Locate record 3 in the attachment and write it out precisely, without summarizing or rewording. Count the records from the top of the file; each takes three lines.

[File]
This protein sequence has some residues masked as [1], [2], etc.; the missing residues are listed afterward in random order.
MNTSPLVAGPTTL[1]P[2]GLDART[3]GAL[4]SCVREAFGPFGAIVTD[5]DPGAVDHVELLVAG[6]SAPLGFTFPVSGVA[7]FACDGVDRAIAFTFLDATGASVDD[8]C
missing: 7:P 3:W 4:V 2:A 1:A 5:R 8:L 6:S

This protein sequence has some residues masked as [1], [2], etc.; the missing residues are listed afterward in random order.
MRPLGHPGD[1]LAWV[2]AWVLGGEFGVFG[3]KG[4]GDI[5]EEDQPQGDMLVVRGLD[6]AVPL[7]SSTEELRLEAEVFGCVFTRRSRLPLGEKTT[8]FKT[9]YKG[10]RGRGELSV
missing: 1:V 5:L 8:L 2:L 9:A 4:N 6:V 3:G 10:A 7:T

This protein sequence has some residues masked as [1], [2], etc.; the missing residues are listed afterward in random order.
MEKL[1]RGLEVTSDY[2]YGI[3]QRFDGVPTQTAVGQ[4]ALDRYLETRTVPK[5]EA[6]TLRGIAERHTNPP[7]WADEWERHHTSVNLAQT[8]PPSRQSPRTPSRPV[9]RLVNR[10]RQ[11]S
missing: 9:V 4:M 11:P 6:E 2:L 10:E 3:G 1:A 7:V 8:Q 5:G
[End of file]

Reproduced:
This protein sequence has some residues masked as [1], [2], etc.; the missing residues are listed afterward in random order.
MEKL[1]RGLEVTSDY[2]YGI[3]QRFDGVPTQTAVGQ[4]ALDRYLETRTVPK[5]EA[6]TLRGIAERHTNPP[7]WADEWERHHTSVNLAQT[8]PPSRQSPRTPSRPV[9]RLVNR[10]RQ[11]S
missing: 9:V 4:M 11:P 6:E 2:L 10:E 3:G 1:A 7:V 8:Q 5:G